Over 34,000 children are severely malnourished in Adamawa State, North East Nigeria, due to Boko Haram insurgency, according to a survey by the United Nations Children Education Fund.
Philomena Irene, a nutritionist, disclosed this during a one-day awareness workshop on the dangers of malnutrition, organised for journalists in the state.
Mrs. Irene said the UNICEF report showed that 87 per cent of children under five years old in the state were malnourished as a result of poor feeding and lack of exclusive breastfeeding by mothers, particularly those staying in the Internally Displaced Persons (IDPs) camps in different parts of the country.
The children were nine times likely to die than normal children, if adequate measures were not taken to check the trend, Mrs Irene said.
“The situation gets worse when mothers of malnourished children hide their children by covering them with big clothes, instead of taking them to the nearest primary health clinic for nutrition specialist services,” she said.
Mrs. Irene said 82 per cent of children under the age of six months old in the state do not get exclusive breastfeeding which is the most cost effective intervention to prevent malnutrition and save lives.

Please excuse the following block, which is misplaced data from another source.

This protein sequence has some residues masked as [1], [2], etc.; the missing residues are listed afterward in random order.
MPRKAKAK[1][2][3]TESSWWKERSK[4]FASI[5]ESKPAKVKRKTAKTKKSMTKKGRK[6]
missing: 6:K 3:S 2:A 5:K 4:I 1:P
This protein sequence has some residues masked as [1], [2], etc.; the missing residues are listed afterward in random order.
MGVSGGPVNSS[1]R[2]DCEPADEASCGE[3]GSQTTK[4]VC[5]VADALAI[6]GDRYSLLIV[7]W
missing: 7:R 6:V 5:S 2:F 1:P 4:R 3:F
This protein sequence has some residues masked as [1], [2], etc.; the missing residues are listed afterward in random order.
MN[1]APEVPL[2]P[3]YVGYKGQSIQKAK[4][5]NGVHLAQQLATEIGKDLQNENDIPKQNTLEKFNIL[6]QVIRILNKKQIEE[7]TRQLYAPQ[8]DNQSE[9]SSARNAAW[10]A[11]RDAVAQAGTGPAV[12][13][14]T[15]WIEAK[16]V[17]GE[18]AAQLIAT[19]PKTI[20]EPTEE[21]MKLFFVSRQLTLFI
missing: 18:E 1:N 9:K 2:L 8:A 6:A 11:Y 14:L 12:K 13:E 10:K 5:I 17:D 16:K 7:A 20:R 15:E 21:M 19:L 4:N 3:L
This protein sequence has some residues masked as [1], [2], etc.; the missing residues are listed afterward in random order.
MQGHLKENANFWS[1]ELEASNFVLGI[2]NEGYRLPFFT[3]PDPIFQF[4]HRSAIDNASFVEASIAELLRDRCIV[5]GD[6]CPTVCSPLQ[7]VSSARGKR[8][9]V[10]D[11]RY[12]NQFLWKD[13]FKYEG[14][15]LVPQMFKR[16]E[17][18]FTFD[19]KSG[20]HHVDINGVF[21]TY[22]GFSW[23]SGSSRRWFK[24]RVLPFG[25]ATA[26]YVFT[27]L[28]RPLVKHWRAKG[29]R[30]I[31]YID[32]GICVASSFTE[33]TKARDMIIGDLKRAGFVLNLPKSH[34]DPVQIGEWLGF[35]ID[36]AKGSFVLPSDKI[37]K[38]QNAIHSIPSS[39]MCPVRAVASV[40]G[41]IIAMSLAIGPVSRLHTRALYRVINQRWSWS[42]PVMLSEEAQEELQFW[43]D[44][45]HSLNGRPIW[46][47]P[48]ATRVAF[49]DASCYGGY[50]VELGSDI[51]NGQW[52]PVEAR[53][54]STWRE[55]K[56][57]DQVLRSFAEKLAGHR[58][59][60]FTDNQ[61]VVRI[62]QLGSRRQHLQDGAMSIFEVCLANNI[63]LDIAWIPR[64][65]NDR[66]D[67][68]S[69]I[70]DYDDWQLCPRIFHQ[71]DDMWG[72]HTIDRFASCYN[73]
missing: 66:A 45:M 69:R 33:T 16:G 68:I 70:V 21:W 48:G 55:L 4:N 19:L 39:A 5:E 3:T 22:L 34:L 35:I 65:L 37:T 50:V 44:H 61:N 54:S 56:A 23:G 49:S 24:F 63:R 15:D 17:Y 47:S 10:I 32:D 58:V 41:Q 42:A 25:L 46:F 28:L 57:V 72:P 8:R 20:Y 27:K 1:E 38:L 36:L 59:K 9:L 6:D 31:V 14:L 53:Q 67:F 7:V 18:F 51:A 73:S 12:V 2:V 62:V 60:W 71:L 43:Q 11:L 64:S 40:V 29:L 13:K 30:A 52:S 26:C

“There are still 62,344 children in need of treatment who are not reached,” she said, adding that 12, 000 severely malnourished children were treated in 2015, with the assistance of the Adamawa state government.
To tackle the problem, Mrs. Irene said there was need for capacity-building for health workers and community volunteers in the areas of micro nutrient intervention and treatment of malnutrition pregnant and breastfeeding mothers.
The UNICEF Bauchi field media officer, Samuel Kalu, who also spoke at the workshop, said the Standardized Monitory Assessment Relief and Transition (SMART) in 2015, showed that 66.8 per cent of children between six months and five years old in Adamawa do not receive Vitamin A supplementation.
Mr. Kalu said 56,976 pregnant women in the state do not take Iron supplements, and that 117,000 women of child bearing age in the state were acutely malnourished.
He listed the progress made so far in the state to include the treatment of over 35,000 severely malnourished children, and saving the lives of 16,016 children since 2011 in 62 community-based management of Acute Malnutrition (CMAM) sites, established with the support of UNICEF.
Mr. Kalu said, “Over 12,000 severely malnourished children treated in 2015 alone and Vitamin A provided to 682,823 children during the January 2016 round of Maternal and New-born Child Health Week, while 149,459 (72 per cent) pregnant women received iron folate tablets during the January 2016 MNCH week.”
UNICEF commended the Adamawa State government for the procurement of Ready-to-use Therapeutic Food (RUTF) and high energy foods for the treatment of severely malnourished children and pregnant and breastfeeding women in the state.